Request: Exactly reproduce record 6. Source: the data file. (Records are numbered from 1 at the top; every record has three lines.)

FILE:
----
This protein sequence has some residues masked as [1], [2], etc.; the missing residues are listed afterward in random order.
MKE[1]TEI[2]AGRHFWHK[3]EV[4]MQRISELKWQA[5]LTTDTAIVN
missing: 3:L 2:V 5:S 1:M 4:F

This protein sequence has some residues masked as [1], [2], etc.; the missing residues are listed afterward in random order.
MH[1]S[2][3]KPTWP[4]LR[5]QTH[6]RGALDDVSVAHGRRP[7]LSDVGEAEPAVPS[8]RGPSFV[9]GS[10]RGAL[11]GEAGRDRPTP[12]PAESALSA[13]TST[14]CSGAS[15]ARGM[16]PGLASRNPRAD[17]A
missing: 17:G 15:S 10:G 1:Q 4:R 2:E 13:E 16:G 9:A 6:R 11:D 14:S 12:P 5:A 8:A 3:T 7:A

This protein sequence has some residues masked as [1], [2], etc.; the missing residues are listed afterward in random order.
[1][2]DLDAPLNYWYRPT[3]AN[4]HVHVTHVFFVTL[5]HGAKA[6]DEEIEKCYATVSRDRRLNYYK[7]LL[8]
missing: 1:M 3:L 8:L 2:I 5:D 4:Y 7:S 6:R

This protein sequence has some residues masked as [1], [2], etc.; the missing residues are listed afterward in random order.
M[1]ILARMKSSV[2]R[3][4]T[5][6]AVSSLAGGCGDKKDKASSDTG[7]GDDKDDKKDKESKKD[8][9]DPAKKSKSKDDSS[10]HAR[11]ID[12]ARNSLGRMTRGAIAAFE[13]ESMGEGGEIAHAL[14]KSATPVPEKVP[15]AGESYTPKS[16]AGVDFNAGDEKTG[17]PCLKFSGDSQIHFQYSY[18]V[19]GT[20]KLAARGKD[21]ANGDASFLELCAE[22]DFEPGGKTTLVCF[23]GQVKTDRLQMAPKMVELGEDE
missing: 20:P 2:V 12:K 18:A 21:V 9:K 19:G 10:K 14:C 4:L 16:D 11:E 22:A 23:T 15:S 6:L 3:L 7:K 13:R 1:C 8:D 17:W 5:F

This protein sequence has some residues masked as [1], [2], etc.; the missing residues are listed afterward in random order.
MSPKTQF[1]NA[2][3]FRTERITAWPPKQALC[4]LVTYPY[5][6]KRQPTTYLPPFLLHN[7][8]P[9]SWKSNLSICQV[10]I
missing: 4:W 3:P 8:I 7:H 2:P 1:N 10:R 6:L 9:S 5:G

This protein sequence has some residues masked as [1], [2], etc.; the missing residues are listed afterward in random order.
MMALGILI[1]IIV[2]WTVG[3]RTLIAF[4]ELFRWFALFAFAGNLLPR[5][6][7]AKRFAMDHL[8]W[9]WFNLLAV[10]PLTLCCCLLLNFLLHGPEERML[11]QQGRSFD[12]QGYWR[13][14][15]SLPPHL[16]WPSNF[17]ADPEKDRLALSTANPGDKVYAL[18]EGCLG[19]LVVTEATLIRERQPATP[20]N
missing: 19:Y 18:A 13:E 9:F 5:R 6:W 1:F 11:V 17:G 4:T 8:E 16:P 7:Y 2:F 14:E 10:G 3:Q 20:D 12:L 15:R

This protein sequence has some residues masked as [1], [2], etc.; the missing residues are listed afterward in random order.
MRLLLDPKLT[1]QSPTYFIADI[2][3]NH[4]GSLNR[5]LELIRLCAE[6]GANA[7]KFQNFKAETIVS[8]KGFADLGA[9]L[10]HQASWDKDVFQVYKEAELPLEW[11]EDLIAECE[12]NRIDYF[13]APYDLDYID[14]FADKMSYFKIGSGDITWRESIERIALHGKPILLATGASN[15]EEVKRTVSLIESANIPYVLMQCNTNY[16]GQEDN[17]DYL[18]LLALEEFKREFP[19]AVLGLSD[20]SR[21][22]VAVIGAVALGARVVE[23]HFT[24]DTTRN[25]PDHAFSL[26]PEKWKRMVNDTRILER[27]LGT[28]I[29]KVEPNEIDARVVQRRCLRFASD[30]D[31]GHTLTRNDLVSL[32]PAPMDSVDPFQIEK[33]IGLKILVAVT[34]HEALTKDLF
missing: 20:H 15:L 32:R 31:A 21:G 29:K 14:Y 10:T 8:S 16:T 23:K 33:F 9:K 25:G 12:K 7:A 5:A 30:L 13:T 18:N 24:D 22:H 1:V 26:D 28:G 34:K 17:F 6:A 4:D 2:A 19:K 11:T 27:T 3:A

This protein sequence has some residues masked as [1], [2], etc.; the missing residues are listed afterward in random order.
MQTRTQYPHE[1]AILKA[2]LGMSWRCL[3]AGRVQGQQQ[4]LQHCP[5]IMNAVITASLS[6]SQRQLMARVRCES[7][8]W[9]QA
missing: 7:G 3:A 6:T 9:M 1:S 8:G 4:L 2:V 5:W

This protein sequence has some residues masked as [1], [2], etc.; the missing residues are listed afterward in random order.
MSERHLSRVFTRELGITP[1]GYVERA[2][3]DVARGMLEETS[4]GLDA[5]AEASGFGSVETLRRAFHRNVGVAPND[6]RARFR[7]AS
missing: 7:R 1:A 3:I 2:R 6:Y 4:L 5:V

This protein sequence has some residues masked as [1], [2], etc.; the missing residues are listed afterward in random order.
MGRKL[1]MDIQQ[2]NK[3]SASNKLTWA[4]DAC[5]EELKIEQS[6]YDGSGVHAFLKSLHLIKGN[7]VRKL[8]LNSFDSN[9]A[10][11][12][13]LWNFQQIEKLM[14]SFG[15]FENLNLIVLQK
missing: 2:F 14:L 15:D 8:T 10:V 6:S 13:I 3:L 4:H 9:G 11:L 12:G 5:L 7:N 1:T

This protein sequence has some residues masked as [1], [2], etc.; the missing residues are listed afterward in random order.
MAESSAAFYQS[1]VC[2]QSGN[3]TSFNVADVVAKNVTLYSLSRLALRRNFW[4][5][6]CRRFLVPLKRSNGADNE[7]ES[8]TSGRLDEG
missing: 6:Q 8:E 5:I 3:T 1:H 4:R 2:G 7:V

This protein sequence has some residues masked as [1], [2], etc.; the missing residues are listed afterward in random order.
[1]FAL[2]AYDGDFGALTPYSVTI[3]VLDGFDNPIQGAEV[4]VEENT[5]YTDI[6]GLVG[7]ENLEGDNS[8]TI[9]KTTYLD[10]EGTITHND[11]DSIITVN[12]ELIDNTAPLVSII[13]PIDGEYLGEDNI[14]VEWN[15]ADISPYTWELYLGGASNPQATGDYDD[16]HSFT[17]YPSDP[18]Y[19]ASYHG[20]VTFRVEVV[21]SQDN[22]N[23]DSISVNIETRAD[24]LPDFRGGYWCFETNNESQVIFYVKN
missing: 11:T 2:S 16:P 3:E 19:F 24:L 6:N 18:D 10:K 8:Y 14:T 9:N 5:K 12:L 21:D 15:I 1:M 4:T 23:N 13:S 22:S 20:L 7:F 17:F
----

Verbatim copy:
This protein sequence has some residues masked as [1], [2], etc.; the missing residues are listed afterward in random order.
MMALGILI[1]IIV[2]WTVG[3]RTLIAF[4]ELFRWFALFAFAGNLLPR[5][6][7]AKRFAMDHL[8]W[9]WFNLLAV[10]PLTLCCCLLLNFLLHGPEERML[11]QQGRSFD[12]QGYWR[13][14][15]SLPPHL[16]WPSNF[17]ADPEKDRLALSTANPGDKVYAL[18]EGCLG[19]LVVTEATLIRERQPATP[20]N
missing: 19:Y 18:A 13:E 9:F 5:R 6:W 1:F 11:V 17:G 4:T 8:E 16:P 7:Y 2:F 14:E 10:G 3:Q 20:D 12:L 15:R